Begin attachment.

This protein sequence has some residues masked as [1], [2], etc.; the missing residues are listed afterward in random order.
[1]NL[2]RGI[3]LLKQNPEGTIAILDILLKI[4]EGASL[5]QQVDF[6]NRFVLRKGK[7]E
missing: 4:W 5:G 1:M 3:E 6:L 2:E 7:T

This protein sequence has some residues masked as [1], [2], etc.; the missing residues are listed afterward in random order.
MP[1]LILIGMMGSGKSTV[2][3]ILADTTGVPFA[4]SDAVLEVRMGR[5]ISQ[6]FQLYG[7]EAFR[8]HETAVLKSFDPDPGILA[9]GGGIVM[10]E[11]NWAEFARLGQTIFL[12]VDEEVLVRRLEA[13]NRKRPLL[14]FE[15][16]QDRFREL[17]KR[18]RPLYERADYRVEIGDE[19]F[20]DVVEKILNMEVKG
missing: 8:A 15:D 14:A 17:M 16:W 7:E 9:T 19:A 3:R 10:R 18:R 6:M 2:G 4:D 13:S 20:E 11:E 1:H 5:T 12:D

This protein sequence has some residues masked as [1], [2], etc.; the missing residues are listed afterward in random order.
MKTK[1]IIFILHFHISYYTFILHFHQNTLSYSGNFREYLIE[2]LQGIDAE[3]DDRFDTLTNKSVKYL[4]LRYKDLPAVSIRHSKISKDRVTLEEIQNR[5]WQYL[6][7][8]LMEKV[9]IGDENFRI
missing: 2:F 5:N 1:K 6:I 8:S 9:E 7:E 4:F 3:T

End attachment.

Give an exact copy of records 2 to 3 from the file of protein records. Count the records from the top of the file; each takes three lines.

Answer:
This protein sequence has some residues masked as [1], [2], etc.; the missing residues are listed afterward in random order.
MP[1]LILIGMMGSGKSTV[2][3]ILADTTGVPFA[4]SDAVLEVRMGR[5]ISQ[6]FQLYG[7]EAFR[8]HETAVLKSFDPDPGILA[9]GGGIVM[10]E[11]NWAEFARLGQTIFL[12]VDEEVLVRRLEA[13]NRKRPLL[14]FE[15][16]QDRFREL[17]KR[18]RPLYERADYRVEIGDE[19]F[20]DVVEKILNMEVKG
missing: 8:A 15:D 14:A 17:M 16:W 7:E 9:T 19:A 3:R 10:R 18:R 6:M 2:G 4:D 13:S 20:E 11:E 1:H 5:T 12:D

This protein sequence has some residues masked as [1], [2], etc.; the missing residues are listed afterward in random order.
MKTK[1]IIFILHFHISYYTFILHFHQNTLSYSGNFREYLIE[2]LQGIDAE[3]DDRFDTLTNKSVKYL[4]LRYKDLPAVSIRHSKISKDRVTLEEIQNR[5]WQYL[6][7][8]LMEKV[9]IGDENFRI
missing: 2:F 5:N 1:K 6:I 8:S 9:E 7:E 4:F 3:T